Beginning January 1, 2015, commercial arbitration providers must publish to their website on a quarterly basis information regarding each arbitration they have handled, including:

  1. the name of any non-consumer party involved in the arbitration (i.e., the name of the employer) and whether the non-consumer party was the initiating or responding party;
  2. the nature of the dispute involved (e.g. employment);
  3. the annual wage earned by the involved employee within the ranges specified by the new law;
  4. the amount of the claim, prevailing party, ultimate disposition and the amount of any award, including attorneys’ fees;
  5. whether the employee was represented by an attorney and, if so, the name of the attorney and the law firm;
  6. the name of the arbitrator and the amount of the arbitrator’s fees; and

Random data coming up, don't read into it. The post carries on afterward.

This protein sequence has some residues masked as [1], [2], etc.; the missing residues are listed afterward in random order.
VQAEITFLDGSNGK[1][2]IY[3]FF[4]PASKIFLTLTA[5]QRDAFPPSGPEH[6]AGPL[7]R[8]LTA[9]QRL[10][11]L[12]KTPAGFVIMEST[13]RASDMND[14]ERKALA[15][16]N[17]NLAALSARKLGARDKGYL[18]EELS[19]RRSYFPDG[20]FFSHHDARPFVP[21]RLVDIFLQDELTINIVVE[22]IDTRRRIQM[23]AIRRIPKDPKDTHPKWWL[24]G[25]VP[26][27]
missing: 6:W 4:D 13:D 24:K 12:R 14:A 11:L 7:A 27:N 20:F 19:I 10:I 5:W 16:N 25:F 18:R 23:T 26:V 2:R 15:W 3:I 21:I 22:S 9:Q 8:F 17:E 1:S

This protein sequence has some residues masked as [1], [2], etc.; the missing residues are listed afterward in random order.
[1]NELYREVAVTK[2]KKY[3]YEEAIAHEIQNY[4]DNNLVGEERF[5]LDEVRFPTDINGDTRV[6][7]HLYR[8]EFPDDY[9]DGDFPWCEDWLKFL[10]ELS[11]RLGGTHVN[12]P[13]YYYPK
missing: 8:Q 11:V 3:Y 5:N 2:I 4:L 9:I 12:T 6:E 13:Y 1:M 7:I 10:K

7. the total number of times the employer previously has been a party in arbitration or mediation before the dispute resolution provider.

This new law will make all of the above information publicly available, and will certainly have the (presumably intended) effect of diminishing the privacy that arbitration and mediation forums provide employers.


Employers that are considering mandatory arbitration due to the confidentiality it can bring should think twice when considering arbitration in California. The fundamental details of California arbitrations will cease being private. That said, parties will also have more information and track records to review when selecting an arbitrator and arbitration forum.